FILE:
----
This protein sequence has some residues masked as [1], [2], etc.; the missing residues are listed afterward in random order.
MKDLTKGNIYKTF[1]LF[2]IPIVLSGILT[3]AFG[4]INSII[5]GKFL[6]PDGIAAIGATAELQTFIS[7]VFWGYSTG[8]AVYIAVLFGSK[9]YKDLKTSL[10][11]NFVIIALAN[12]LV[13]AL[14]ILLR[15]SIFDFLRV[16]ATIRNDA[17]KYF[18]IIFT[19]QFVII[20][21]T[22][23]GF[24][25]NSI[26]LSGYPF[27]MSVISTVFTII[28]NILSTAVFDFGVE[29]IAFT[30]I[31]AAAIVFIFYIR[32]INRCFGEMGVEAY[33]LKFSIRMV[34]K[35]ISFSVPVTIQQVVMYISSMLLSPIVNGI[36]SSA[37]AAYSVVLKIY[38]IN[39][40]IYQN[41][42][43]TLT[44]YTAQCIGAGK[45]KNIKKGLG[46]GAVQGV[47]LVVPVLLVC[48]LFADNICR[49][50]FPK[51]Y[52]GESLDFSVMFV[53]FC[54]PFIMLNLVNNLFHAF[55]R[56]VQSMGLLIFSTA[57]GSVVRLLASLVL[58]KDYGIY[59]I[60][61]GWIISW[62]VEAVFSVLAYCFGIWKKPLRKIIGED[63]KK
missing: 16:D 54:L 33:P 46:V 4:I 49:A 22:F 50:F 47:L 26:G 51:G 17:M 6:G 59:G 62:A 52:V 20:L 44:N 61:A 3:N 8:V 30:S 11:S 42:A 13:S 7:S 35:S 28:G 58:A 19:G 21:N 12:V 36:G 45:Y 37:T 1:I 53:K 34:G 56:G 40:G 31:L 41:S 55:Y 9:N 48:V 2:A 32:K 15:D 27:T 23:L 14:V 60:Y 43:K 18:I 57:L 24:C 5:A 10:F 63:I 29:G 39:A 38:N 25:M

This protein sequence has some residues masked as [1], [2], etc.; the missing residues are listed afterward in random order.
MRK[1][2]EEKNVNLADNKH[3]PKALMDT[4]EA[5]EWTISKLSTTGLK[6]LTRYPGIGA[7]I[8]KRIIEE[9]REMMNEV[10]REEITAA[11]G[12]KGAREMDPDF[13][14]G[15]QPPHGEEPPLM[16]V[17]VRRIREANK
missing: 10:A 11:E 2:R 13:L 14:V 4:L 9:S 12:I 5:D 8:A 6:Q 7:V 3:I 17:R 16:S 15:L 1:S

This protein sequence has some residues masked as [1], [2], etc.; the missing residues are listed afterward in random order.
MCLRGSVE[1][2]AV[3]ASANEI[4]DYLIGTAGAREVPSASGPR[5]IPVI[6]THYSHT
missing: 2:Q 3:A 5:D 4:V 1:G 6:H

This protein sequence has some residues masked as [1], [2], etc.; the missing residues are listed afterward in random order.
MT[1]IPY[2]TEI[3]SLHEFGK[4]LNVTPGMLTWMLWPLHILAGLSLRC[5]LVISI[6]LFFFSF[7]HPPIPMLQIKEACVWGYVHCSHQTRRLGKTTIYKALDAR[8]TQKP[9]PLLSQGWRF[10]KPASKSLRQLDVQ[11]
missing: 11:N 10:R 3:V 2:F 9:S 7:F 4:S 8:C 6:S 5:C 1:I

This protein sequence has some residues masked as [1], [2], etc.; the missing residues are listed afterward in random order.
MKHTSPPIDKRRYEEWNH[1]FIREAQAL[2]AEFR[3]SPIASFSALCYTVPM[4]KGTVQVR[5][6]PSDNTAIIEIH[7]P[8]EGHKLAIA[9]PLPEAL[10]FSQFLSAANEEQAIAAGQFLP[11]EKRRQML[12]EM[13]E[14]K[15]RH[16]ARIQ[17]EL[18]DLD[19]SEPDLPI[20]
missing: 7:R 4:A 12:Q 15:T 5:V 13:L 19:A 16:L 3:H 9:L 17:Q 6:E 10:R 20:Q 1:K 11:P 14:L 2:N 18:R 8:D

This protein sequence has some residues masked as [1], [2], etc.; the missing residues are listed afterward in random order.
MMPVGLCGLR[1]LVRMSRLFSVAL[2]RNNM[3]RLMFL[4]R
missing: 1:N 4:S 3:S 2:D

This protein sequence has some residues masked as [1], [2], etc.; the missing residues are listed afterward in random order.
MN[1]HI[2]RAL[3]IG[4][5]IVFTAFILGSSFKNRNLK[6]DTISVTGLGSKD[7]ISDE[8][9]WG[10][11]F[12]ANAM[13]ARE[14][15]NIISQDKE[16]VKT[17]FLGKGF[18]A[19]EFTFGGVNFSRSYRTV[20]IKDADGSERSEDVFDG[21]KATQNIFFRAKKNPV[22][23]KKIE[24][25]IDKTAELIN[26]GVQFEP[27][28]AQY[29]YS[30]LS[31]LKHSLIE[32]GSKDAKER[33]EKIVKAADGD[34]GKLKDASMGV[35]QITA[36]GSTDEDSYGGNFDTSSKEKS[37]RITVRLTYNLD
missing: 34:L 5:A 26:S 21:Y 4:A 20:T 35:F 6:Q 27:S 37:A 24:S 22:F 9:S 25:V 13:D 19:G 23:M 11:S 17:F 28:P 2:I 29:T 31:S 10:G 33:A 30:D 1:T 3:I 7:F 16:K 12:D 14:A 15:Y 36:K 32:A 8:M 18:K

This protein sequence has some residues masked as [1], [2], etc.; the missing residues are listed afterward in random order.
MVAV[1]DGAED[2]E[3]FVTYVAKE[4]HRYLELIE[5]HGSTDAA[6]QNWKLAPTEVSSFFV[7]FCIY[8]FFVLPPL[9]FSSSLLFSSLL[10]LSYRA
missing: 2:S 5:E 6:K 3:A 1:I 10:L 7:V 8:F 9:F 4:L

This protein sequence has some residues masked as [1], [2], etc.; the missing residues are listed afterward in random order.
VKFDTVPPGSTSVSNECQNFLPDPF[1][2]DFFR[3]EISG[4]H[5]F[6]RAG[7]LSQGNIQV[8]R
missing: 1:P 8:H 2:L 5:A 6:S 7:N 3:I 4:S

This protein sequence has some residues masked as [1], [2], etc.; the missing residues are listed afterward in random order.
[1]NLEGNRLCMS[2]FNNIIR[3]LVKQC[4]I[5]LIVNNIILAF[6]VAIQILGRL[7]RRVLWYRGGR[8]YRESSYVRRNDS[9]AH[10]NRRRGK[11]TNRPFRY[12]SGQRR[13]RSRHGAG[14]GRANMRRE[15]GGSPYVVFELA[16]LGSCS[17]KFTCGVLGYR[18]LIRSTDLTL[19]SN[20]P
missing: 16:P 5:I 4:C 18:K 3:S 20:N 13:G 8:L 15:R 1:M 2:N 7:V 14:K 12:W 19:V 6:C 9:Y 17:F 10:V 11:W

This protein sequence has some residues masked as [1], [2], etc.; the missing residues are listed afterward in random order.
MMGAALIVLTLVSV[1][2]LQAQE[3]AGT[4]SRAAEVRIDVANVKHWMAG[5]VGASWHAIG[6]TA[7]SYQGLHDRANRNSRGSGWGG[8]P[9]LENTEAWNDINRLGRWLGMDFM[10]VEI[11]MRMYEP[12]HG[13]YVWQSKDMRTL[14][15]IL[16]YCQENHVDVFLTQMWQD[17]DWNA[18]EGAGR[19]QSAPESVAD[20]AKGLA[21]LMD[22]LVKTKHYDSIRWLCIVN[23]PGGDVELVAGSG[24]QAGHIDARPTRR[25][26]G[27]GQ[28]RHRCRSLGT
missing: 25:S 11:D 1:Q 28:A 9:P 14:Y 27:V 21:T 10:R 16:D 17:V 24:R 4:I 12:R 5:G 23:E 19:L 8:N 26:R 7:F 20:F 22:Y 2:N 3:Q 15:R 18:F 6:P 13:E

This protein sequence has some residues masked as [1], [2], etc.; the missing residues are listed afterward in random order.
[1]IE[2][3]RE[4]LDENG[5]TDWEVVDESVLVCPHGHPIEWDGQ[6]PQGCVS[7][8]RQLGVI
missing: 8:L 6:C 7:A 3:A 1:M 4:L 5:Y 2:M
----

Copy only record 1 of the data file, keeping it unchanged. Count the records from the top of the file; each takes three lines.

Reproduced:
This protein sequence has some residues masked as [1], [2], etc.; the missing residues are listed afterward in random order.
MKDLTKGNIYKTF[1]LF[2]IPIVLSGILT[3]AFG[4]INSII[5]GKFL[6]PDGIAAIGATAELQTFIS[7]VFWGYSTG[8]AVYIAVLFGSK[9]YKDLKTSL[10][11]NFVIIALAN[12]LV[13]AL[14]ILLR[15]SIFDFLRV[16]ATIRNDA[17]KYF[18]IIFT[19]QFVII[20][21]T[22][23]GF[24][25]NSI[26]LSGYPF[27]MSVISTVFTII[28]NILSTAVFDFGVE[29]IAFT[30]I[31]AAAIVFIFYIR[32]INRCFGEMGVEAY[33]LKFSIRMV[34]K[35]ISFSVPVTIQQVVMYISSMLLSPIVNGI[36]SSA[37]AAYSVVLKIY[38]IN[39][40]IYQN[41][42][43]TLT[44]YTAQCIGAGK[45]KNIKKGLG[46]GAVQGV[47]LVVPVLLVC[48]LFADNICR[49][50]FPK[51]Y[52]GESLDFSVMFV[53]FC[54]PFIMLNLVNNLFHAF[55]R[56]VQSMGLLIFSTA[57]GSVVRLLASLVL[58]KDYGIY[59]I[60][61]GWIISW[62]VEAVFSVLAYCFGIWKKPLRKIIGED[63]KK
missing: 16:D 54:L 33:P 46:V 4:I 49:A 22:F 50:F 47:L 26:G 51:G 17:M 6:G 59:G 62:A 52:V 20:L 44:N 61:A 3:N 8:V 30:S 11:S 42:A 13:S 7:S 35:S 28:G 58:A 19:G 21:N 12:V 36:G 45:Y 37:T 1:I 53:K 34:G 56:G 40:G 31:L 41:S 55:Y 9:N 48:V 2:A 32:K 15:D 27:T 23:L 14:V 60:Y 43:K 18:I 57:L 24:C 5:A 10:F 63:I 29:G 39:A 38:N 25:M